Opinion: Uncut Gems will have you on edge in more ways than one


Charlotte D'Orsi

Adam Sandler’s vulgarity in his new movie is comedic but slightly uncomfortable.


Adam Sandler demonstrates one of his best acting performances yet in the recently released movie “Uncut Gems.” I only say that because most people recognize Sandler for his comedic roles in films such as “Grown Ups” and “Just go with it” and I never really found any substance in his acting. It always seemed like his only skill was his comedic delivery which was amplified by his goofy personality. 

However, in his portrayal of Howard Ratner, I feel as though he presents a much more multifaceted character who is not meant to be inherently funny but who can be found quite amusing through his accurate portrayal of a stereotypical Jewish New-Yorker.

The plot itself revolves around Ratner, or “Howie”, a gambling-addicted jeweler whose main goal is to make it big by selling a rare black opal gem which he believes is worth over a million dollars. Throughout his attempts to make a substantial profit, Ratner avoids his debts and disappoints his family with his careless acts. I found the plot itself quite well written as it was unpredictable thanks to the spontaneity of Sandler’s character.

Despite the film’s few weak-points, many would agree that it was quite masterfully written, directed, and performed. Graphic by: Charlotte D’Orsi

The tone of the film was rather mysterious and evasive in what was to happen next. I felt as though the soundtrack matched that ambiguous feeling; I don’t quite know how to describe the music other than an eerie sci-fi techno-ish tone. Regardless, I enjoyed it.

It was very interesting to see how Idina Menzel, who plays Ratner’s wife, Dinah, has the variety of singing an admittedly catchy but extraordinarily annoying song in Disney’s “Frozen” while also being able to excellently play the fed-up wife of a cheating, indebted, jeweler. 

The film also features celebrities such as musician, The Weeknd, and basketball player, Kevin Garnett who acted surprisingly well for an athlete with little to no acting background.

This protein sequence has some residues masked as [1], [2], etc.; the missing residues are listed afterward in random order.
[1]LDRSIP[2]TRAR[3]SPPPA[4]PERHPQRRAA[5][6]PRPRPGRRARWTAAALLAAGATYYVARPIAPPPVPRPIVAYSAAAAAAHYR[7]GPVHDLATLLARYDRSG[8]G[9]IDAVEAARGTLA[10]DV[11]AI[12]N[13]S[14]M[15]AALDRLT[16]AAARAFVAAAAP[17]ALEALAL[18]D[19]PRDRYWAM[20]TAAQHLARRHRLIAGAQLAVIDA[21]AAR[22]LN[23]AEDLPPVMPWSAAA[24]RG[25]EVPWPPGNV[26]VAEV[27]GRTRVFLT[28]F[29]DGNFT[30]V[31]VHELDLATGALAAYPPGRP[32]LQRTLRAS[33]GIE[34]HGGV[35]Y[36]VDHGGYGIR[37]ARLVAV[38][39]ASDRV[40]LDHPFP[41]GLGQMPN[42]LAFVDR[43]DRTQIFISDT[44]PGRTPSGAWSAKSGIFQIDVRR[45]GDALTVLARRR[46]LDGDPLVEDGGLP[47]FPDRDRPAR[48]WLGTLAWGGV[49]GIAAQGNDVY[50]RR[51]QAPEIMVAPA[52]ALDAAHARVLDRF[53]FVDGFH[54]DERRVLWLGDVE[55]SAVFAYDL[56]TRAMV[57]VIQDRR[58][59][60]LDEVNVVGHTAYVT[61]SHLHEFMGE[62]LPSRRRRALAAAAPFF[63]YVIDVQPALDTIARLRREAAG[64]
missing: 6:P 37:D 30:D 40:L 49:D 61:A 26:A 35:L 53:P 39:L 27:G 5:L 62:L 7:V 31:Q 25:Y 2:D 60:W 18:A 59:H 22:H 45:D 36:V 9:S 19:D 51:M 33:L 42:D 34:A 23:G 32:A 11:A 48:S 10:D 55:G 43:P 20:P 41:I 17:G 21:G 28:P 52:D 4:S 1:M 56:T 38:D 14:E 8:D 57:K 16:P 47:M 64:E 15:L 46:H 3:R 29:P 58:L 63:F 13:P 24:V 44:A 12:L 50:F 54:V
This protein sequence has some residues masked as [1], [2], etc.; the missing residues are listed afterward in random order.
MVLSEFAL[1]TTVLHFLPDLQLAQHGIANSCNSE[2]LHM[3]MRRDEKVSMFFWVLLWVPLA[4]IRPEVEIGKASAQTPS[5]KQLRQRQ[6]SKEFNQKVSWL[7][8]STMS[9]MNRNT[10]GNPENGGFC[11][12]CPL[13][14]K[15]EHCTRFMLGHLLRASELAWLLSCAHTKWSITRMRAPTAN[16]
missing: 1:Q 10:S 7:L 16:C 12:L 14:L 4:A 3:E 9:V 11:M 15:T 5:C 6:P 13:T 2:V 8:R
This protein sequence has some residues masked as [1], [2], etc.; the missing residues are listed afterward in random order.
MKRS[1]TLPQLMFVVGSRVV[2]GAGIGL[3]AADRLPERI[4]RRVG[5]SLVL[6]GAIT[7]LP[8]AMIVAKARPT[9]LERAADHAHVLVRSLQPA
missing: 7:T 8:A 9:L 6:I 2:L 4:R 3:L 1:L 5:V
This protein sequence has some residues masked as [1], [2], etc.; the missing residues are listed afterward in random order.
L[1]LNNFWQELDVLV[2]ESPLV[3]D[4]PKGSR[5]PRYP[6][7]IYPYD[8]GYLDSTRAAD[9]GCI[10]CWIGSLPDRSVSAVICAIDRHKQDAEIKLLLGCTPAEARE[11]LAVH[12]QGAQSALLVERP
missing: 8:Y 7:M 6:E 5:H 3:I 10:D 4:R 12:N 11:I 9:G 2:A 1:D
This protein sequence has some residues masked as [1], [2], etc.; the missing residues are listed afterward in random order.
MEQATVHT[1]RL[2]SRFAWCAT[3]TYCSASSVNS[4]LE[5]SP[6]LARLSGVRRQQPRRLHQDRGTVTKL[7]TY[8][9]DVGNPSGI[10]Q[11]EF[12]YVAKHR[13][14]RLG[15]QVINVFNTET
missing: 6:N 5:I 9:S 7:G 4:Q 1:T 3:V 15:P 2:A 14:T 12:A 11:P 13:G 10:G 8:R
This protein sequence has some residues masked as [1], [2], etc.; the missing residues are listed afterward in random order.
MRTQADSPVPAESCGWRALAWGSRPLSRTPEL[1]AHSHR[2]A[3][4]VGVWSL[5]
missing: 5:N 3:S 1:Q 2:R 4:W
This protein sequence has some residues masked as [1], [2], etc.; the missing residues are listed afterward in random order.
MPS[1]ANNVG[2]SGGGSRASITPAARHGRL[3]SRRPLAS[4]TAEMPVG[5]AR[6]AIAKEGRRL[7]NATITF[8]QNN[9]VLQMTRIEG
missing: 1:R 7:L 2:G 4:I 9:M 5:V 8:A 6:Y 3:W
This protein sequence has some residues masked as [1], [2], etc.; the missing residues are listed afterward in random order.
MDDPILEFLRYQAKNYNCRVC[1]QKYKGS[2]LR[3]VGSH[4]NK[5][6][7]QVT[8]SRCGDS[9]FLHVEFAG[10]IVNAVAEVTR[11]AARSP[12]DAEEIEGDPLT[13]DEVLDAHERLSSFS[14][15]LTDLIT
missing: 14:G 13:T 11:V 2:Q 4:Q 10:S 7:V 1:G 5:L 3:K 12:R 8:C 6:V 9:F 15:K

On the flipside, one main thing that bothered me was the film’s length which was approximately two hours. Many scenes seemed like they dragged on for much longer than they needed to. I understand that a movie is, for the director, a work of art in which every camera shot needs to be meticulously planned out, however, how many shots of Ratner walking through the city could we possibly need? What was the point in involving Ratner’s doctor appointment to check if he had colon cancer if the only other time it was mentioned was 45 minutes later when he got the call that he was clean? 

Another thing that didn’t sit great with me was Ratner’s love affair with Julia, his 20-something year old employee. Maybe it was the age difference or maybe it was the fact that I was sitting next to my boyfriend’s mom during what seemed like a 10 minute long scene involving sexting, stripping, and–for lack of a better word–dirty talk. 

Even so, this type of uncomfort can be said of any mature movie watched with any type of parent so I really can’t complain that much. But it does seem to be a pattern in many of Sandler’s movies for him to play a gross, unattractive middle aged man who is romantically involved with a girl half his age, so there really was no surprise there.

Overall, I did enjoy the film despite the fear that I was developing sores from sitting in the theater for so long. I rate it a solid 9/10 and I would recommend it to anybody amused by Italian and Jewish stereotypes, who likes a good plot twist, and who doesn’t mind long movies, but please, for the love of God, do not watch it with your partner’s family.